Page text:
While Vitamin D helps in promoting bone health, a new study suggests that it may also promote greater insulin sensitivity, thus lowering glucose levels and the risk of developing Type-2 diabetes.
The study, conducted only on women, showed that vitamin D supplementation was found to be negatively associated with high glucose levels.
In addition, habitual exposure to the sun also provided the same association, demonstrating that vitamin D deficiencies are associated with high blood glucose levels, said the study, published in Menopause: The journal of The North American Menopause Society (NAMS).
"Although a causal relationship has not been proven, low levels of vitamin D may play a significant role in Type-2 diabetes mellitus. Vitamin D supplementation may help improve blood sugar control, but intervention studies are still needed," said JoAnn Pinkerton, Executive Director at the North American Menopause Society (NAMS).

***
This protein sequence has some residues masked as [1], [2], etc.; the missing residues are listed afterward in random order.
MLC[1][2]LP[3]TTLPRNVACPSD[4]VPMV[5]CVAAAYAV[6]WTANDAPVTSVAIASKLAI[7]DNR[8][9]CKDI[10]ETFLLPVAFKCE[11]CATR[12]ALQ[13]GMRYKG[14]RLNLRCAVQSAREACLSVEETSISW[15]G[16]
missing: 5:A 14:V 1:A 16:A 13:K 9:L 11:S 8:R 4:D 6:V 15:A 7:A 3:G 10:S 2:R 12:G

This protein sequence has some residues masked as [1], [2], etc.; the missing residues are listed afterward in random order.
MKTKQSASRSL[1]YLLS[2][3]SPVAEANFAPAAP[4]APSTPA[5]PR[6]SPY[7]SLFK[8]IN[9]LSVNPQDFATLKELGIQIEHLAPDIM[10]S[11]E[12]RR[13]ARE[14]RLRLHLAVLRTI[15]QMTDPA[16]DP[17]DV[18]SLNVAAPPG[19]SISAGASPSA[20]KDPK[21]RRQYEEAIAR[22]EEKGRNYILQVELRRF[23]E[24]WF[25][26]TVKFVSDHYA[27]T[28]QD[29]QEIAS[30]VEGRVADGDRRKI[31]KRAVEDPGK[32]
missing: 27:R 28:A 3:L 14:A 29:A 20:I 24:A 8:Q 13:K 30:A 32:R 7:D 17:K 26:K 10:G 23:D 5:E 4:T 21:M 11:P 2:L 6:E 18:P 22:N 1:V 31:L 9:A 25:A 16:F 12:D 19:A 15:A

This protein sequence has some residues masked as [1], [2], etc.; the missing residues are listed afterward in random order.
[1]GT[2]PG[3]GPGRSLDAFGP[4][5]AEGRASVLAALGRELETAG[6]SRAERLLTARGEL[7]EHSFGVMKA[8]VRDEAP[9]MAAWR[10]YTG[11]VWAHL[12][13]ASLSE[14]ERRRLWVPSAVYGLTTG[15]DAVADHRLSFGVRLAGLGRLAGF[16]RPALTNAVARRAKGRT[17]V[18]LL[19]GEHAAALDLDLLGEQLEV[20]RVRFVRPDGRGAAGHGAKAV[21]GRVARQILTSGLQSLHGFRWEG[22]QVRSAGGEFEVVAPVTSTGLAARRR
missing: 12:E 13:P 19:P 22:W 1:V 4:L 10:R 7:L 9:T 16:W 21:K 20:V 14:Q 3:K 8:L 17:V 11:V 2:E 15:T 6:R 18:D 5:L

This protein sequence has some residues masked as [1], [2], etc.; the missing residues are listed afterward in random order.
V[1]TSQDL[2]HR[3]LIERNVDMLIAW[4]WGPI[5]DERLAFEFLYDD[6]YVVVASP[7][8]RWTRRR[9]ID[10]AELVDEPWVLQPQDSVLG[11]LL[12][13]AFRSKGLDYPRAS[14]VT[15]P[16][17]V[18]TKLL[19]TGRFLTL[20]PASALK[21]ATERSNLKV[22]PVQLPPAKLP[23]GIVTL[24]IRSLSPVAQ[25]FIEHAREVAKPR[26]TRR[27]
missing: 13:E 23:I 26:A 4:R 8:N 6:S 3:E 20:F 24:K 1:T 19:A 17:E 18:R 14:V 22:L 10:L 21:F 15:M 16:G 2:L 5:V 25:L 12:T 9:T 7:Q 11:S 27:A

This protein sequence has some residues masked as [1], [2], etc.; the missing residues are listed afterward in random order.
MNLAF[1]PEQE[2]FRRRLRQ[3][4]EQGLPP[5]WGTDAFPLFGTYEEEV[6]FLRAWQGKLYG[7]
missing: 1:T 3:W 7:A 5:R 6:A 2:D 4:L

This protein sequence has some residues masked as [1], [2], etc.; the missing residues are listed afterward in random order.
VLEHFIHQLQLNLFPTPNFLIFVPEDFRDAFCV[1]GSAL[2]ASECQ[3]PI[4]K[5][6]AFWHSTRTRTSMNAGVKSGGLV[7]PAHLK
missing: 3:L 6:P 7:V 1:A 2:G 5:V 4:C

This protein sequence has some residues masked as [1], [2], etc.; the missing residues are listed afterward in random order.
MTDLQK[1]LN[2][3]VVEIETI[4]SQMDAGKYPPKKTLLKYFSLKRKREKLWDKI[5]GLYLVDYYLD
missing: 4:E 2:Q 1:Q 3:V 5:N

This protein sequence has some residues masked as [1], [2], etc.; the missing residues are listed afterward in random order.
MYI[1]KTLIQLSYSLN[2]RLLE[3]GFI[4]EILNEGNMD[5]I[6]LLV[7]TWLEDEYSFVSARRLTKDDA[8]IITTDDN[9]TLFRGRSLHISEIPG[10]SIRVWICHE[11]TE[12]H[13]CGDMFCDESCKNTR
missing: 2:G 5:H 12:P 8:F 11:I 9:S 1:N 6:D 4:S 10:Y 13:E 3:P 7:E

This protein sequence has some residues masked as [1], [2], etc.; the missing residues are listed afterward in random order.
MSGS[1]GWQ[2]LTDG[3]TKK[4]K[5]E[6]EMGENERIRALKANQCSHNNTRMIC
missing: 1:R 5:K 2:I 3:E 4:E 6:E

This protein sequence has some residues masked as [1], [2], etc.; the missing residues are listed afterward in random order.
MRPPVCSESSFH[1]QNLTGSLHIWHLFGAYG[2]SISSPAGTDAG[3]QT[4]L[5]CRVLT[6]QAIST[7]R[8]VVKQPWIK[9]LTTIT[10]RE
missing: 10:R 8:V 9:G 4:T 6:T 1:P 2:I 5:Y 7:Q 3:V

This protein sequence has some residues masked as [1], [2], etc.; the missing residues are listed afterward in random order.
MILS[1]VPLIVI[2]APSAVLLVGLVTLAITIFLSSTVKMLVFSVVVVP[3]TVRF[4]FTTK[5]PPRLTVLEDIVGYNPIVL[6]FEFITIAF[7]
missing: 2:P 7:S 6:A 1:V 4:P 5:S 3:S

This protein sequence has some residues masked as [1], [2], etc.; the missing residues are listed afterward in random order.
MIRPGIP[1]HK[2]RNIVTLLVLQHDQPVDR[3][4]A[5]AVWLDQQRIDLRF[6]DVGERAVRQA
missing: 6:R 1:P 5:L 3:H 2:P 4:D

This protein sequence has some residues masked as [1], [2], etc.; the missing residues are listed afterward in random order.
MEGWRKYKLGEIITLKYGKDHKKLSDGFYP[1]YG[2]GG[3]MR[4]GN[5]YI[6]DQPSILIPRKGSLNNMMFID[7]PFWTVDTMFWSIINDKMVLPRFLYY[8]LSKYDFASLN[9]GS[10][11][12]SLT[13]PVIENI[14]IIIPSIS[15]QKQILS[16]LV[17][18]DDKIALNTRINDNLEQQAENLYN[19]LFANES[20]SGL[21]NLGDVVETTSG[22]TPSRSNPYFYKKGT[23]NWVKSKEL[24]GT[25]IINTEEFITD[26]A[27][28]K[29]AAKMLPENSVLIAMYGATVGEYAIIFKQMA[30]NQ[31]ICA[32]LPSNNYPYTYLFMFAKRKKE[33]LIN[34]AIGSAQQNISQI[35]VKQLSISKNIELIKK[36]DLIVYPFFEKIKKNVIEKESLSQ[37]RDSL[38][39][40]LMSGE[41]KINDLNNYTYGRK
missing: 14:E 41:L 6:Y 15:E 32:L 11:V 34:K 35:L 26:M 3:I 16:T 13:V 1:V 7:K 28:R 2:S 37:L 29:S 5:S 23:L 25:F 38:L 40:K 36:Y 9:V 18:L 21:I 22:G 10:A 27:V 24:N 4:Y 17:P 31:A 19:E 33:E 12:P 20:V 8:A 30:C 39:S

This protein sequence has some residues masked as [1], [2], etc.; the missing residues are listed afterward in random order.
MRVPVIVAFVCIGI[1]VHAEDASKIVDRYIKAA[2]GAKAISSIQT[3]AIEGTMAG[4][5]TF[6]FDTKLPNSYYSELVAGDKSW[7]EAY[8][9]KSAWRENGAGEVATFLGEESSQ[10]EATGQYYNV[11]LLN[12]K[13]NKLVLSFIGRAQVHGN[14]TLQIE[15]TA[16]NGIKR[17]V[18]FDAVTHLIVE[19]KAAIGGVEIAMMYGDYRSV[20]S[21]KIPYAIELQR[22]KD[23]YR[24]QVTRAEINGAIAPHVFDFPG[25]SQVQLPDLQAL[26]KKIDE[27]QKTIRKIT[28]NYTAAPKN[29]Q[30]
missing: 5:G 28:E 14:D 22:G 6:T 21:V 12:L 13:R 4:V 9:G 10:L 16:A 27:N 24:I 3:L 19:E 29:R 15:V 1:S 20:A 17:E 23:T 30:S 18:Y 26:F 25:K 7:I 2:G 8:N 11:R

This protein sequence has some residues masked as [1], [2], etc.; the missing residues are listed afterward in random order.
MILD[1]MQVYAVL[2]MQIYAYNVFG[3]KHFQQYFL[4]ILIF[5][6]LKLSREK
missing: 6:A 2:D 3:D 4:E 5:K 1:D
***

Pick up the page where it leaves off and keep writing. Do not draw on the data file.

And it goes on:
Furthermore, a previous study has also found that vitamin D supplements can reduce the risk of potentially fatal lung attacks in some patients with chronic obstructive pulmonary disease (COPD).
For the study, the team from NAMS involved 680 women aged 35 to 74 years among which 24 (3.5 per cent) reported using vitamin D supplements.